Two-year-old, hermaphrodite, veiled chameleon, (Chamaeleo calyptratus).Initially the chameleon exhibited open mouth breathing and declining appetite, eventually requiring forced feeding. The patient returned to the clinic 4 weeks later with severe dehydration and obvious weight loss. The chameleon was euthanized at that time.

Gross Description:  

The chameleon was in good nutritional condition with normal muscle mass and moderate coelomic adipose stores. A small amount of clear red-tinged fluid was present in the coelom. Diffuse red discoloration was evident in the expanded lungs and the liver was mottled tan and red with slight rounding of the margins. Ovotestes were present bilaterally. Mucoid content was evident in the lumen of the stomach and the colon; the intestinal content was otherwise scant.

Histopathologic Description:

Lung: The faveolar septa are expanded with moderate to marked congestion of the vasculature and myriad slender bacilli are present within the lumina of blood vessels; bacteria are both free within the lumina and present within the cytoplasm of macrophages. Hemorrhage, intravascular fibrin thrombi and necrotic cellular debris often accompany the bacterial colonies and scattered small aggregates of epithelioid macro-phages are present multifocally in the septa. In areas, there is necrosis of the faveolar epithelium and erythrocytes, proteinaceous fluid and cellular debris are noted with the faveolar spaces. The bacteria are acid-fast with the Ziehl-Neelsen stain. Similar intravascular bacteria and occasional small aggregates of macrophages containing bacteria are present in most organs (liver, pancreas, kidney, brain, spleen, skeletal muscle, adrenal glands, small intestine and ovotestes).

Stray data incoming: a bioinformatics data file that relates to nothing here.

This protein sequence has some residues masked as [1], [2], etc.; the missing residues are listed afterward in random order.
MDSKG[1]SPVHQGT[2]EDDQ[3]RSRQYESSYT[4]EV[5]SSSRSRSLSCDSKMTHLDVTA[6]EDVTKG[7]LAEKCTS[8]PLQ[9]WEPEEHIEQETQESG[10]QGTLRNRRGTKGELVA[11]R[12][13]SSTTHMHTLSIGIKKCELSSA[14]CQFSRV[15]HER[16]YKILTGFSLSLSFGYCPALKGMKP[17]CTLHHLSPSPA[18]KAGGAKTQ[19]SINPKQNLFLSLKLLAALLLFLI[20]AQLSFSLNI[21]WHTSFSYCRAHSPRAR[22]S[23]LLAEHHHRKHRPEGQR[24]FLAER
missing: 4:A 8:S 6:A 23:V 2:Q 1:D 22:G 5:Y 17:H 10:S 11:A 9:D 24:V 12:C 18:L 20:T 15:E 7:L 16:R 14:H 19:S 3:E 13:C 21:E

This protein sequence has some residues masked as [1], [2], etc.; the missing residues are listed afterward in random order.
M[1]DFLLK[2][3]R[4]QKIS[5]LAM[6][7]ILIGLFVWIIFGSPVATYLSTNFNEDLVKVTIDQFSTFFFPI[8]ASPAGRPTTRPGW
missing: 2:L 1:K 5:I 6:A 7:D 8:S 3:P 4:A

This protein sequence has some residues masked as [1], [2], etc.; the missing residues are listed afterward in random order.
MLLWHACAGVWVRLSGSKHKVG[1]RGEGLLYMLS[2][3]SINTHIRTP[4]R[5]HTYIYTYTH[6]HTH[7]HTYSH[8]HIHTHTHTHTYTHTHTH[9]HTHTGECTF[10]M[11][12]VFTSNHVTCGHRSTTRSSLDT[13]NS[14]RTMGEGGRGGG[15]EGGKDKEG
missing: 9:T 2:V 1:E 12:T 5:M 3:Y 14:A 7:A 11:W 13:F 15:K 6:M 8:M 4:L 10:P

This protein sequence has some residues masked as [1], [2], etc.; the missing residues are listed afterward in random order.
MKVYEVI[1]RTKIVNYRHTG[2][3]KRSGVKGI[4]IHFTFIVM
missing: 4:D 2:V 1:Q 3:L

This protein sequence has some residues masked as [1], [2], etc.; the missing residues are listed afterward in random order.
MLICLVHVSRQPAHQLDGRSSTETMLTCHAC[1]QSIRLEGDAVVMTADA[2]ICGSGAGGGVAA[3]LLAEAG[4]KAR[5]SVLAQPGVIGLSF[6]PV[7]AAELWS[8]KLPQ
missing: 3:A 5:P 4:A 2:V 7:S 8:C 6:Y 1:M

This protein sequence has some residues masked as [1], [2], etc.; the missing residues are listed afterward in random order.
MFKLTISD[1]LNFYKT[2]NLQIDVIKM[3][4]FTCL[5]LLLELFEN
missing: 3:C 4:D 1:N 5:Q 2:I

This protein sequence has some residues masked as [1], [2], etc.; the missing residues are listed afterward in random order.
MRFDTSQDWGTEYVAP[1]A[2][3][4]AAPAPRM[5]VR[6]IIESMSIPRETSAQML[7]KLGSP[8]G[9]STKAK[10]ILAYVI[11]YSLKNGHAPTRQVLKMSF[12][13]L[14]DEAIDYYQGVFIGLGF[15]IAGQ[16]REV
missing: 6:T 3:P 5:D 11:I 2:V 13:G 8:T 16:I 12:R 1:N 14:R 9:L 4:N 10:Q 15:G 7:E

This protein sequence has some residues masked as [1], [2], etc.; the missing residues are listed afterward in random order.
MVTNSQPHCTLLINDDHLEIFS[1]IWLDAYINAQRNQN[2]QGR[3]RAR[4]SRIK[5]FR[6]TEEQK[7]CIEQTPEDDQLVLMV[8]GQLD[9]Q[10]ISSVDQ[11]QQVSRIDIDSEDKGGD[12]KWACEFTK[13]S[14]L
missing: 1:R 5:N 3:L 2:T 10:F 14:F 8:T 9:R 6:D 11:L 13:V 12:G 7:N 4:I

Morphologic Diagnosis: